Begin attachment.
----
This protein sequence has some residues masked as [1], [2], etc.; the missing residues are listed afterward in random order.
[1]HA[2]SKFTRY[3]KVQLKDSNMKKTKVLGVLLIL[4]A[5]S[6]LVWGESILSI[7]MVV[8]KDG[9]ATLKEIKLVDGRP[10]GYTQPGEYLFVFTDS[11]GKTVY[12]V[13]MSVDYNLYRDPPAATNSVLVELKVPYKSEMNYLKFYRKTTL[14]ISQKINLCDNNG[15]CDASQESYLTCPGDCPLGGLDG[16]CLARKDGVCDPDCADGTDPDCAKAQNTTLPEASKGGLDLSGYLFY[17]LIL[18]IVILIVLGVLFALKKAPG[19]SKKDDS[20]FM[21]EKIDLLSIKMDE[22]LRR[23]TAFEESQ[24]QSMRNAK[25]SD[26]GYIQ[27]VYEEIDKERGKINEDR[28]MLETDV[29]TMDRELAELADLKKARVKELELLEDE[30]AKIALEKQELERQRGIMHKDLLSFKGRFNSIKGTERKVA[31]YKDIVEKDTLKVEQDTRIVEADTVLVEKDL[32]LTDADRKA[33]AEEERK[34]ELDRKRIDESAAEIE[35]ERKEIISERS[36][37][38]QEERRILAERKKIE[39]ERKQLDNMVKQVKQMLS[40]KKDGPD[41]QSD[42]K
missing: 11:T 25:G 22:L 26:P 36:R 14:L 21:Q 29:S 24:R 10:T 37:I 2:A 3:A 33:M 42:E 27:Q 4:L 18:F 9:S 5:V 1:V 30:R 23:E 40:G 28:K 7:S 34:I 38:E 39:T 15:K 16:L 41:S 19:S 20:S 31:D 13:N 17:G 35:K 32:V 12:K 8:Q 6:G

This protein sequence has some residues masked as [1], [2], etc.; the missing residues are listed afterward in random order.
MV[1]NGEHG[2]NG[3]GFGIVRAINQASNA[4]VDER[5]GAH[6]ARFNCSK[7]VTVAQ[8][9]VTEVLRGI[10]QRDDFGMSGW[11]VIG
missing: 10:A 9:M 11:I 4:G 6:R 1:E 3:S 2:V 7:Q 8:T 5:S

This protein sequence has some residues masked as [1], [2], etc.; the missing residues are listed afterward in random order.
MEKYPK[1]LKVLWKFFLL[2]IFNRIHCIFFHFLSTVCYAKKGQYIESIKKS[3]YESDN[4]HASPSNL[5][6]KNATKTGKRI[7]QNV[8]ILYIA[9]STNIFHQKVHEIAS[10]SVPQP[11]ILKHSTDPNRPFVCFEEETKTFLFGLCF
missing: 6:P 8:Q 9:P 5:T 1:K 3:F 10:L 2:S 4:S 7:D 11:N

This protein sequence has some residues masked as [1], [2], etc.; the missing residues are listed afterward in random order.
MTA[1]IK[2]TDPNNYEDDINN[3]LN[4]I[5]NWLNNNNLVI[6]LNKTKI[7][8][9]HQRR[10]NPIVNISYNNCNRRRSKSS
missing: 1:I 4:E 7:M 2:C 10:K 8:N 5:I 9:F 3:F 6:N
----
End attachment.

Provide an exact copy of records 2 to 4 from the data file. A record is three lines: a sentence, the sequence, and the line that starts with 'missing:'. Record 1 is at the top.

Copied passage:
This protein sequence has some residues masked as [1], [2], etc.; the missing residues are listed afterward in random order.
MV[1]NGEHG[2]NG[3]GFGIVRAINQASNA[4]VDER[5]GAH[6]ARFNCSK[7]VTVAQ[8][9]VTEVLRGI[10]QRDDFGMSGW[11]VIG
missing: 10:A 9:M 11:I 4:G 6:R 1:E 3:S 2:V 7:Q 8:T 5:S

This protein sequence has some residues masked as [1], [2], etc.; the missing residues are listed afterward in random order.
MEKYPK[1]LKVLWKFFLL[2]IFNRIHCIFFHFLSTVCYAKKGQYIESIKKS[3]YESDN[4]HASPSNL[5][6]KNATKTGKRI[7]QNV[8]ILYIA[9]STNIFHQKVHEIAS[10]SVPQP[11]ILKHSTDPNRPFVCFEEETKTFLFGLCF
missing: 6:P 8:Q 9:P 5:T 1:K 3:F 10:L 2:S 4:S 7:D 11:N

This protein sequence has some residues masked as [1], [2], etc.; the missing residues are listed afterward in random order.
MTA[1]IK[2]TDPNNYEDDINN[3]LN[4]I[5]NWLNNNNLVI[6]LNKTKI[7][8][9]HQRR[10]NPIVNISYNNCNRRRSKSS
missing: 1:I 4:E 7:M 2:C 10:K 8:N 5:I 9:F 3:F 6:N